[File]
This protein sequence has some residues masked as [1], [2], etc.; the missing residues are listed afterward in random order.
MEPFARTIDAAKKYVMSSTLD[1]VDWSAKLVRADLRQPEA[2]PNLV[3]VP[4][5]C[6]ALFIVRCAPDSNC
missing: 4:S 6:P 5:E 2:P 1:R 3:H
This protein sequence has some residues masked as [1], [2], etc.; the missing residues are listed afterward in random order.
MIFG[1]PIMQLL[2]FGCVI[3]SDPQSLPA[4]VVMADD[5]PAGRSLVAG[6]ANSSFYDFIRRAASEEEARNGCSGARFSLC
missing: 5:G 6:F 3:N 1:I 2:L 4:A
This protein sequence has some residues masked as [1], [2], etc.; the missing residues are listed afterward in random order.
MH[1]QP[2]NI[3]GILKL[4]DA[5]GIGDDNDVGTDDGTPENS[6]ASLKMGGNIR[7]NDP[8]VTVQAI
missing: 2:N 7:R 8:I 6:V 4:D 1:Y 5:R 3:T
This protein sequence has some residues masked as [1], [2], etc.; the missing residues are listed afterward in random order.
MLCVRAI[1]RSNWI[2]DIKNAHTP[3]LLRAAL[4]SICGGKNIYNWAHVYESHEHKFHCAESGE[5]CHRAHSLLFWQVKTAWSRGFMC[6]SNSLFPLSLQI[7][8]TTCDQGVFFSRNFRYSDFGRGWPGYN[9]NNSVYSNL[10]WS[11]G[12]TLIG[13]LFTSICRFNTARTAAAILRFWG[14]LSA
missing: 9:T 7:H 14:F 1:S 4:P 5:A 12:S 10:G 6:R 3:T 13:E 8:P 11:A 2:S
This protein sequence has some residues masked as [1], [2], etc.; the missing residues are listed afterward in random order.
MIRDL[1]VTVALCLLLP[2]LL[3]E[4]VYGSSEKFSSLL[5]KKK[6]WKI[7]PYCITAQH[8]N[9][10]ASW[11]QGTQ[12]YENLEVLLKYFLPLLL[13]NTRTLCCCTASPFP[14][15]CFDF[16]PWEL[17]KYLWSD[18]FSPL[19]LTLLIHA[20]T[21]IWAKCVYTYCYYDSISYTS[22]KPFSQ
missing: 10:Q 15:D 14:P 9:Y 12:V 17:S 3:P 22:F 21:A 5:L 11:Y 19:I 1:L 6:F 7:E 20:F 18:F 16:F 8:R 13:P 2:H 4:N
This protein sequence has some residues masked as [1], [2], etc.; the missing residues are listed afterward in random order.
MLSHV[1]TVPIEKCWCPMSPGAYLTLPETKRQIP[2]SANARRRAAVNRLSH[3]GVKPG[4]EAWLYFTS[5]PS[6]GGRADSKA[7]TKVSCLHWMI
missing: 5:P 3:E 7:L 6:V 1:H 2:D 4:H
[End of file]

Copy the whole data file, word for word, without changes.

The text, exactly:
This protein sequence has some residues masked as [1], [2], etc.; the missing residues are listed afterward in random order.
MEPFARTIDAAKKYVMSSTLD[1]VDWSAKLVRADLRQPEA[2]PNLV[3]VP[4][5]C[6]ALFIVRCAPDSNC
missing: 4:S 6:P 5:E 2:P 1:R 3:H
This protein sequence has some residues masked as [1], [2], etc.; the missing residues are listed afterward in random order.
MIFG[1]PIMQLL[2]FGCVI[3]SDPQSLPA[4]VVMADD[5]PAGRSLVAG[6]ANSSFYDFIRRAASEEEARNGCSGARFSLC
missing: 5:G 6:F 3:N 1:I 2:L 4:A
This protein sequence has some residues masked as [1], [2], etc.; the missing residues are listed afterward in random order.
MH[1]QP[2]NI[3]GILKL[4]DA[5]GIGDDNDVGTDDGTPENS[6]ASLKMGGNIR[7]NDP[8]VTVQAI
missing: 2:N 7:R 8:I 6:V 4:D 1:Y 5:R 3:T
This protein sequence has some residues masked as [1], [2], etc.; the missing residues are listed afterward in random order.
MLCVRAI[1]RSNWI[2]DIKNAHTP[3]LLRAAL[4]SICGGKNIYNWAHVYESHEHKFHCAESGE[5]CHRAHSLLFWQVKTAWSRGFMC[6]SNSLFPLSLQI[7][8]TTCDQGVFFSRNFRYSDFGRGWPGYN[9]NNSVYSNL[10]WS[11]G[12]TLIG[13]LFTSICRFNTARTAAAILRFWG[14]LSA
missing: 9:T 7:H 14:F 1:S 4:P 5:A 12:S 10:G 6:R 3:T 13:E 8:P 11:A 2:S
This protein sequence has some residues masked as [1], [2], etc.; the missing residues are listed afterward in random order.
MIRDL[1]VTVALCLLLP[2]LL[3]E[4]VYGSSEKFSSLL[5]KKK[6]WKI[7]PYCITAQH[8]N[9][10]ASW[11]QGTQ[12]YENLEVLLKYFLPLLL[13]NTRTLCCCTASPFP[14][15]CFDF[16]PWEL[17]KYLWSD[18]FSPL[19]LTLLIHA[20]T[21]IWAKCVYTYCYYDSISYTS[22]KPFSQ
missing: 10:Q 15:D 14:P 9:Y 12:V 17:S 3:P 22:F 21:A 5:L 11:Y 19:I 1:L 6:F 7:E 20:F 18:F 16:F 8:R 13:P 2:H 4:N
This protein sequence has some residues masked as [1], [2], etc.; the missing residues are listed afterward in random order.
MLSHV[1]TVPIEKCWCPMSPGAYLTLPETKRQIP[2]SANARRRAAVNRLSH[3]GVKPG[4]EAWLYFTS[5]PS[6]GGRADSKA[7]TKVSCLHWMI
missing: 5:P 3:E 7:L 6:V 1:H 2:D 4:H